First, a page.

Europe
2:52 pm
Tue January 28, 2014

German Economic Fears May Have Roots In Age-Old Prejudice

Originally published on Tue January 28, 2014 4:55 pm

Transcript

ROBERT SIEGEL, HOST:

Now to a debate in Europe over something called poverty migration. Recently, some countries in the European Union lifted work restrictions on Romanians and Bulgarians. As a result, factions in Britain and Germany worry that poor and unskilled immigrants will flood in and collect welfare payments.

But Soraya Sarhaddi Nelson reports, this debate isn't being driven by new arrivals from Romania and Bulgaria. Instead, she says, it may involve prejudice against one particular group, the long-oppressed Roma.

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Middle East
2:52 pm
Tue January 28, 2014

The Coup Goes To Court: Ousted Pres. Morsi On Trial In Cairo

Originally published on Tue January 28, 2014 4:55 pm

Transcript

ROBERT SIEGEL, HOST:

From NPR News, this is ALL THINGS CONSIDERED. I'm Robert Siegel.

AUDIE CORNISH, HOST:

And I'm Audie Cornish.

In Cairo today, former President Mohammed Morsi appeared in court for the second time since he was ousted in a military coup last July. The Islamist leader wore a white prison uniform and stood in a glass-enclosed cage. As NPR's Leila Fadel reports, Morsi faces charges that could lead to the death penalty.

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Middle East
2:52 pm
Tue January 28, 2014

Free Speech In Egypt, Where A Tweet Can Mean Indictment

Originally published on Tue January 28, 2014 4:55 pm

Transcript

ROBERT SIEGEL, HOST:

Former President Mohammed Morsi is just one of many Egyptians facing charges for opposing the country's military-led government. Another is former lawmaker and political scientist Amr Hamzawy. He's been charged with insulting the judiciary in a tweet that he sent back in June. In it, he criticized a ruling in which a judge convicted several dozen nonprofit workers for plotting to destabilize Egypt. And Amr Hamzawy joins us now from Cairo. Welcome to the program.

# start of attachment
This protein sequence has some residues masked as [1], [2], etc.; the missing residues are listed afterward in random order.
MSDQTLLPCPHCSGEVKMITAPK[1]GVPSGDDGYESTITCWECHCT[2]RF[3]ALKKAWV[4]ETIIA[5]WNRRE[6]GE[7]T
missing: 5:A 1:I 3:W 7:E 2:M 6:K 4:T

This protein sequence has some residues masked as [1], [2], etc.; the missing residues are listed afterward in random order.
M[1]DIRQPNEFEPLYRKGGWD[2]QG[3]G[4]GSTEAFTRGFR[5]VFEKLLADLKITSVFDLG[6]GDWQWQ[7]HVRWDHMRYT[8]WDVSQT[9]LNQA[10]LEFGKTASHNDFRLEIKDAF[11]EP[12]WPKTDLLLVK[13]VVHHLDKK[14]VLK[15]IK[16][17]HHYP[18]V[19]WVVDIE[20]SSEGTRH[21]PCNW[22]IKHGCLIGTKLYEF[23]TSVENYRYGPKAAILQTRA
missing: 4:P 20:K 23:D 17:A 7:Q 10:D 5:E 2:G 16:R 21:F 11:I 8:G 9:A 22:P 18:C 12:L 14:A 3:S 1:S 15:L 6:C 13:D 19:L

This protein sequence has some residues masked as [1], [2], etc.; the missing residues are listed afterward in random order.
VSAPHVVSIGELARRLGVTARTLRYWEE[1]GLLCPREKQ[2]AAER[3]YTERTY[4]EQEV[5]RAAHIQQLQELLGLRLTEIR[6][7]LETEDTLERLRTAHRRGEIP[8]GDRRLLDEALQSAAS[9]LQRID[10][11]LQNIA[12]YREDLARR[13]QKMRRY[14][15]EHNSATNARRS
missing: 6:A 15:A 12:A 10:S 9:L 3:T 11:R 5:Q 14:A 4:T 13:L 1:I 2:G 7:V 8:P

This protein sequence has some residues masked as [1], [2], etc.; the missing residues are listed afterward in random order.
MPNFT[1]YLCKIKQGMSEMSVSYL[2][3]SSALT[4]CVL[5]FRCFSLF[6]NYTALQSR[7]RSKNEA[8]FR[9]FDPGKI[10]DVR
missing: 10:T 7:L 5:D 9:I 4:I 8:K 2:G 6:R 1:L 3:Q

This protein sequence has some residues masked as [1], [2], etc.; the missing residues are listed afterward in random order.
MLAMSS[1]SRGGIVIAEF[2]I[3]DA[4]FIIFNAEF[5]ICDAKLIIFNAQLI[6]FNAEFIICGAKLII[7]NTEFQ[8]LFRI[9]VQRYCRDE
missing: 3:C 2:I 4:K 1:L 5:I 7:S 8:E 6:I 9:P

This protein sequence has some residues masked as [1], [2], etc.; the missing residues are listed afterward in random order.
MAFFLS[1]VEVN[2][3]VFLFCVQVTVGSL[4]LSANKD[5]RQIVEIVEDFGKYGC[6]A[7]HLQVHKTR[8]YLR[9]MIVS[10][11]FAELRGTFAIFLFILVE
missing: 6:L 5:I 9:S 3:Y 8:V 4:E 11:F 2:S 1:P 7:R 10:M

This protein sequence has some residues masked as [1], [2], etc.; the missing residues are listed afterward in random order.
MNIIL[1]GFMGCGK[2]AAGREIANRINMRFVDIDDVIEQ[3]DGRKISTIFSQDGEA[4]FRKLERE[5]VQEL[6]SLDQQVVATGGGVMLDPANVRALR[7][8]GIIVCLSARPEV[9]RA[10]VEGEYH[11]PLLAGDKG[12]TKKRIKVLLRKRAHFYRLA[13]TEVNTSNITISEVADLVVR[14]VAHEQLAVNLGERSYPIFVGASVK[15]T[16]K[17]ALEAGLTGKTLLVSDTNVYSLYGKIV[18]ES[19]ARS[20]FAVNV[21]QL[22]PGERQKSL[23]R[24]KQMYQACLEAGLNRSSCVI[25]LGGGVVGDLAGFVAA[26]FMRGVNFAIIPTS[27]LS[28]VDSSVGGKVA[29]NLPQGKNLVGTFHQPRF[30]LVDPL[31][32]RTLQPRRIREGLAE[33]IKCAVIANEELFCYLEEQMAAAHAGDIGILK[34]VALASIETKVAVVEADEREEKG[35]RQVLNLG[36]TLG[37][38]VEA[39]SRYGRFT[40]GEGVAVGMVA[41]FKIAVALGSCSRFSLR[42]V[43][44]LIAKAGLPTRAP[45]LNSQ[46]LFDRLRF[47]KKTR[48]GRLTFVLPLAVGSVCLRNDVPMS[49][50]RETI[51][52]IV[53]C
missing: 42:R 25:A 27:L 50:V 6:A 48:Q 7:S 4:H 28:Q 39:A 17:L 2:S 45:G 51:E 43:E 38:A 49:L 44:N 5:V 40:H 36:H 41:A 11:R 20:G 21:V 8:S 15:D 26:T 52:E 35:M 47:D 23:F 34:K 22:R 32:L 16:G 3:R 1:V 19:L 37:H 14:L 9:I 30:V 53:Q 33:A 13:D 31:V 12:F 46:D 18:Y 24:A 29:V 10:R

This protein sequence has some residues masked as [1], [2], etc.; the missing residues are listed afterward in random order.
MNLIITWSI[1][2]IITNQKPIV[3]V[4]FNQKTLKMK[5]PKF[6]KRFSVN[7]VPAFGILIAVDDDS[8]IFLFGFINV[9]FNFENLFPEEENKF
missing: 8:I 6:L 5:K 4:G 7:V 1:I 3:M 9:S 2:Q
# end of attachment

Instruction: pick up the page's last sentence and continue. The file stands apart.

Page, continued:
AMR HAMZAWY: Thank you very much, Robert.

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Europe
2:52 pm
Tue January 28, 2014

Comedian Runs Afoul Of France's Strict Laws On Hate Speech

Originally published on Tue January 28, 2014 4:55 pm

Transcript

AUDIE CORNISH, HOST:

From NPR News, this is ALL THINGS CONSIDERED. I'm Audie Cornish.

ROBERT SIEGEL, HOST:

And I'm Robert Siegel.

French police raided the Paris offices and home of a controversial comedian today. The comedian is known by his stage name of Dieudonne, he's been accused of making anti-Semitic remarks during his performances, although he denies that. The French government has banned his current show, sparking a debate in France about the limits of free speech.

More from Paris and from NPR's Eleanor Beardsley.

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Economy
2:52 pm
Tue January 28, 2014

Days Of Turmoil Test Stability Of Emerging Markets

Originally published on Tue January 28, 2014 4:55 pm

Transcript

ROBERT SIEGEL, HOST:

After losing a lot of ground, stock prices were back up a bit today. Investor anxiety about the state of the world's currency markets seemed to ease. The current turmoil is reminiscent of the 1997 currency crisis in Asia, which hurt economies all over the world.

As NPR's Jim Zarroli reports, there are also some big differences.

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The Two-Way